NATO launches fresh round of raids, Serbs say
NATO: Yugoslavia creating 'anti-humanitarian corridor'
April 19, 1999
BELGRADE (CNN) -- NATO launched late-night air raids across Yugoslavia on Monday, Serbian television reported, and paratroopers from the U.S. 82nd Airborne were being deployed to Albania to protect a fleet of 24 Apache tank-killing helicopters expected to arrive Tuesday.
By late Monday, Serbian television said a satellite ground station in Prilike, about 80 miles (130 kilometers) south of Belgrade near the central Serb town of Ivanjica, was damaged.
Serbian TV said one person was killed and nine others injured in a strike on Nis, a city about 125 miles (200 kilometers) southeast of Belgrade that has come under heavy attack in NATO's Operation Allied Force. A tobacco industry plant suffered heavy damage there, and residential buildings and a factory warehouse were hit, Serb TV said.
There was a report of an attack on Mount Zlatibor near the town of Uzice, about 75 miles (121 kilometers) southwest of Belgrade. Strong detonations also were reported in Kragujevac, about 60 miles (100 kilometers) southeast of Belgrade.
An air raid alert was in effect for Belgrade and several other cities in Serbia, Serbian TV said.
82nd Airborne heads to Albania
In the United States, Army officials said 300 paratroopers from the 82nd Airborne were being deployed from Fort Bragg, North Carolina, to the Albanian capital Tirana to protect the Army Apache tank-killing helicopters, 24 of which were expected to arrive Tuesday if the weather holds.
Some of the 82nd Airborne were already in Tirana, but others were still in the process of leaving Fort Bragg, officials said. In addition, officials said, another 150 troops might be sent later.
In Washington, U.S. President Bill Clinton said he would ask Congress for roughly $6 billion to pay for the Kosovo campaign. He also spoke by telephone for 45 minutes with Russian President Boris Yeltsin and received renewed assurances that Moscow would not get involved militarily in the Kosovo conflict, an administration official said.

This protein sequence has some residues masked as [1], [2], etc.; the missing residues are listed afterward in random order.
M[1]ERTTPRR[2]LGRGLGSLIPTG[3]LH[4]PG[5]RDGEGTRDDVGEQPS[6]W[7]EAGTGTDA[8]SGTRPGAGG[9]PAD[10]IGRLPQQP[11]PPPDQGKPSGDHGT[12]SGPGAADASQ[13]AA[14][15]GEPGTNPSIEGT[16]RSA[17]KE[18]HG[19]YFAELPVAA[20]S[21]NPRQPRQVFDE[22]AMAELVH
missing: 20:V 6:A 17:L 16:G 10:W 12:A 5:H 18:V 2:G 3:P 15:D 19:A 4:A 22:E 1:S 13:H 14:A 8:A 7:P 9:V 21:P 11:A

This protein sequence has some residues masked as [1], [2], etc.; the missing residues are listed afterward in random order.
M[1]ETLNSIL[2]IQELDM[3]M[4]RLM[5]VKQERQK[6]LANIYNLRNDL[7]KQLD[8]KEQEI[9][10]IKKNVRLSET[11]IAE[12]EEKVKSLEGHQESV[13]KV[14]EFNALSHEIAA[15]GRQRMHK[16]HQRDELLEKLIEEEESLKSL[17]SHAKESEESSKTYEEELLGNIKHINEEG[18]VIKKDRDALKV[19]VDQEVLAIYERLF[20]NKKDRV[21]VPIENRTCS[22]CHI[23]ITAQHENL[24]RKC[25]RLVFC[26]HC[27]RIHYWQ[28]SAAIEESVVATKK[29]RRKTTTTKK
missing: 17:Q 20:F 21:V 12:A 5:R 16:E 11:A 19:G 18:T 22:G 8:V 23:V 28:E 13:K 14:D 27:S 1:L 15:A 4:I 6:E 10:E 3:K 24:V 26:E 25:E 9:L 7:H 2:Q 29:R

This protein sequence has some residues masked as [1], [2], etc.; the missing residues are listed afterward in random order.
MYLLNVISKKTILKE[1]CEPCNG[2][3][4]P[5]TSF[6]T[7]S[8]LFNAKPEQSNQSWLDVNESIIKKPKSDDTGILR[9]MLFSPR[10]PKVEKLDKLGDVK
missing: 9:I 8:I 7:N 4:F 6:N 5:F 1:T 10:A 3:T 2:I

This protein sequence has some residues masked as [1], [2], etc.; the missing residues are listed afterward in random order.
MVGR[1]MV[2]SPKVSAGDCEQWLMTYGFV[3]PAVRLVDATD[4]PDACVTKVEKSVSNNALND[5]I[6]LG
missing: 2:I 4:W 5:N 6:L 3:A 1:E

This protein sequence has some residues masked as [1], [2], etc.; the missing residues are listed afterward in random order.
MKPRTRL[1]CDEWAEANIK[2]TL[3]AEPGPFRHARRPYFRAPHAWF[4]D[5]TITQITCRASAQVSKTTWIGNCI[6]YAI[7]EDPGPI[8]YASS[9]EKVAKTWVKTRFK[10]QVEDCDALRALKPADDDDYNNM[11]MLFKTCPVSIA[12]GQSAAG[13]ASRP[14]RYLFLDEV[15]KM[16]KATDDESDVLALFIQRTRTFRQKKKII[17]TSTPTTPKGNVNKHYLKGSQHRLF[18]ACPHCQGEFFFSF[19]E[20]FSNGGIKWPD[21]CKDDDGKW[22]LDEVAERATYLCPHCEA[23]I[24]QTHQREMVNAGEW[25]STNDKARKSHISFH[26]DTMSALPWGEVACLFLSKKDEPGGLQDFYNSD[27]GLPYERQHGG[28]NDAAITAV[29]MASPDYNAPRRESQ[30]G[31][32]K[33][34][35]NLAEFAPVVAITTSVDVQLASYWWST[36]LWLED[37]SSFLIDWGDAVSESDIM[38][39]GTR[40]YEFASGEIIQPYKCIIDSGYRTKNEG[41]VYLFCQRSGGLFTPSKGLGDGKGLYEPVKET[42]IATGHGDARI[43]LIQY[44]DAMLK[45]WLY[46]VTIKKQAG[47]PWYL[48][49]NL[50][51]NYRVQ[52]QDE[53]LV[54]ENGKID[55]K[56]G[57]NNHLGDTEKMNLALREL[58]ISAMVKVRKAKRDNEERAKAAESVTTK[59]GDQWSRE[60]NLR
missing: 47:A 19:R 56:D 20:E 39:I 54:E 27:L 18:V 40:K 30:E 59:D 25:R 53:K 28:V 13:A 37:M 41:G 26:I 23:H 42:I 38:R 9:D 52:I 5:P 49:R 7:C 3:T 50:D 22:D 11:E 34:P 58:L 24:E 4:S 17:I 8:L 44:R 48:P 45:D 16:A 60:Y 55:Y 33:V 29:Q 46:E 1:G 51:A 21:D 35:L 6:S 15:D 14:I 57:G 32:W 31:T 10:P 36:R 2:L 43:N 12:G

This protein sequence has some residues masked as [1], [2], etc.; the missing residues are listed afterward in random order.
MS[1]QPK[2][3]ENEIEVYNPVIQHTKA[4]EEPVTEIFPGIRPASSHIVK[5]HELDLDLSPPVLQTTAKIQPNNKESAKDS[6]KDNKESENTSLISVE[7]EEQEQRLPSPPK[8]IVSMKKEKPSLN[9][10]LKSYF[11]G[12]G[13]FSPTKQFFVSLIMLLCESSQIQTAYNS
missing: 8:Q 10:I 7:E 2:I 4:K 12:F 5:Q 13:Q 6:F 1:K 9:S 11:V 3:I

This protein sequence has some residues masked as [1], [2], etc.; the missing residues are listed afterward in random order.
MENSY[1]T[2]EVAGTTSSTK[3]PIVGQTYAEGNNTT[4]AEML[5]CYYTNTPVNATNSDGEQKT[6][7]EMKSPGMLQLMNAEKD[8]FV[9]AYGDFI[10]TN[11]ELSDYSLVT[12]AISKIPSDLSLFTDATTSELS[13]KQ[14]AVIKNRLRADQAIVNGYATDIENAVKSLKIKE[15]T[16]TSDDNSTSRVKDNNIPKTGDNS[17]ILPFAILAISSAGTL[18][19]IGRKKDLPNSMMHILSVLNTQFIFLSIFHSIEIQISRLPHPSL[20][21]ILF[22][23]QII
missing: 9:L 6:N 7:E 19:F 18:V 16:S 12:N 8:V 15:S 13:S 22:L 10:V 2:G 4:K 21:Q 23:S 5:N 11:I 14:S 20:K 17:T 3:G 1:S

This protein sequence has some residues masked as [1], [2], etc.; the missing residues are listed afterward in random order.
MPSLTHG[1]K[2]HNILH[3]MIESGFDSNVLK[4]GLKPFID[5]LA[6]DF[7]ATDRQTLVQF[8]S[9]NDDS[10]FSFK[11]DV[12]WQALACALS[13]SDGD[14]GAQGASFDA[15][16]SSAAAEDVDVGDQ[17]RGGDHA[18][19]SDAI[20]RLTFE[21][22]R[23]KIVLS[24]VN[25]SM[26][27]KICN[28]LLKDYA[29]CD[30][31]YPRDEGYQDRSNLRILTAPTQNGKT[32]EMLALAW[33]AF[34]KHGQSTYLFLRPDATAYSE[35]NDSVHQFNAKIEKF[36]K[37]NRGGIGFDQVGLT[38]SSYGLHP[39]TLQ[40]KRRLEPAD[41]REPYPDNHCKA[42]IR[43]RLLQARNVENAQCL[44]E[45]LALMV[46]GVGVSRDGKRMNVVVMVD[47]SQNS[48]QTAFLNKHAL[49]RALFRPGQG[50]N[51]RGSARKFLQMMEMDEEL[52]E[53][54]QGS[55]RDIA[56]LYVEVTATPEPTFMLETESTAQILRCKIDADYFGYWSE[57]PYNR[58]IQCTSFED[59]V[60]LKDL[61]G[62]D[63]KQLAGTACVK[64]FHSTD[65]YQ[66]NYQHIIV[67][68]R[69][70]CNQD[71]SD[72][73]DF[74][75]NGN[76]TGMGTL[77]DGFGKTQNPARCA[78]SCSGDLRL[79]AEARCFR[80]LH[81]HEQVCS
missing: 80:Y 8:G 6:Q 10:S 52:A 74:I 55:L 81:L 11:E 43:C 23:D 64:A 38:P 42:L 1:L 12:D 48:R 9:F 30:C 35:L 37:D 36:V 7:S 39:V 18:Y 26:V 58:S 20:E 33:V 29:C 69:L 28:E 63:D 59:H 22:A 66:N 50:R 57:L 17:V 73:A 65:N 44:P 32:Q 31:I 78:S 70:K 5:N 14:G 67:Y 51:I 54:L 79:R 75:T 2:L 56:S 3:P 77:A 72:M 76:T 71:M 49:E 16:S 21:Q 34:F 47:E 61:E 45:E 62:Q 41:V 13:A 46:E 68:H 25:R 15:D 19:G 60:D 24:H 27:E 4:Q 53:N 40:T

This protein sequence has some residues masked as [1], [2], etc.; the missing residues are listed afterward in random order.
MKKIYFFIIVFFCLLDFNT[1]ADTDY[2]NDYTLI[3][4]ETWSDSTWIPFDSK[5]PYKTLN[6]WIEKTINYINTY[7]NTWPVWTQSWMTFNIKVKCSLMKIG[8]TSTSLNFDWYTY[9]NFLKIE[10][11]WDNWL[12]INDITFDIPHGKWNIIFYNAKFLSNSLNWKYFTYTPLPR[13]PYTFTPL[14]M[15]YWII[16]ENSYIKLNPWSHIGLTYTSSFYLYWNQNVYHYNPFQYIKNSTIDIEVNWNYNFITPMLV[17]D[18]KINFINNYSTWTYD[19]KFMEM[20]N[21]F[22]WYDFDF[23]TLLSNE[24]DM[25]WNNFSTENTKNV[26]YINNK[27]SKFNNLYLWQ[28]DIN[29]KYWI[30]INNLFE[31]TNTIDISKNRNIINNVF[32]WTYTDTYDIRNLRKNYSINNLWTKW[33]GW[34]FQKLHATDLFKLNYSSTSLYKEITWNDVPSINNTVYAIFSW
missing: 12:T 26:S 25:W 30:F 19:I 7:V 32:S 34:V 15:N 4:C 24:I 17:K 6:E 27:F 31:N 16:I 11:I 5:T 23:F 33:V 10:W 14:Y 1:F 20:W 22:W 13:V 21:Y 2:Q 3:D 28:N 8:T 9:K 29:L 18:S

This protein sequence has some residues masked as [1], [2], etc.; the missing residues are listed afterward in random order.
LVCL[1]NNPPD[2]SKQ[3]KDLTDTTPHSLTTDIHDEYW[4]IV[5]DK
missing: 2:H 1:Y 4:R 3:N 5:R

Earlier Monday, in its most complete explanation to date, a U.S. Air Force general told reporters in Brussels that NATO had probably struck civilian vehicles and killed civilians in two attacks against what pilots believed were military targets on April 14.
At NATO's daily briefing, spokesman Jamie Shea accused the Yugoslav army of opening an "anti-humanitarian" corridor in northern Kosovo, funneling refugees toward Pristina where they were being put on trains for the Macedonian border.
"We have increasing reports that forces are creating an anti- humanitarian corridor from the north to Pristina, funneling 150,000 refugees so that at Pristina they can be put on trains and sent south to Macedonia.
"This suggests that this is not random but is being done on an almost scientific and systematic basis," he said.
Border reported virtually closed
NATO officials said that 630,000 refugees have left Kosovo since late March. Officials from the United Nations said that in the last 72 hours, 45,000 refugees had crossed at Kukes, Albania, bringing the number of refugees in Albania to 360,000. In Macedonia, 132,000 refugees are in camps, and in Montenegro the total was 73,000.
On the Albanian border at Morina, CNN's Ben Wedeman reported only a few refugees had crossed Monday morning, indicating that the border area was essentially closed. CNN's Matthew Chance reported that the border crossings into Macedonia also appeared to be closed.
Officials from the Organization for Security and Cooperation in Europe said it appeared Yugoslav forces were turning refugees away from the border.
NATO: Yugoslav army presses offensive
Also Monday, NATO officials said there appeared to be renewed fighting by the Yugoslav army in western Kosovo against the Kosovo Liberation Army, as well as in the northern part of the region.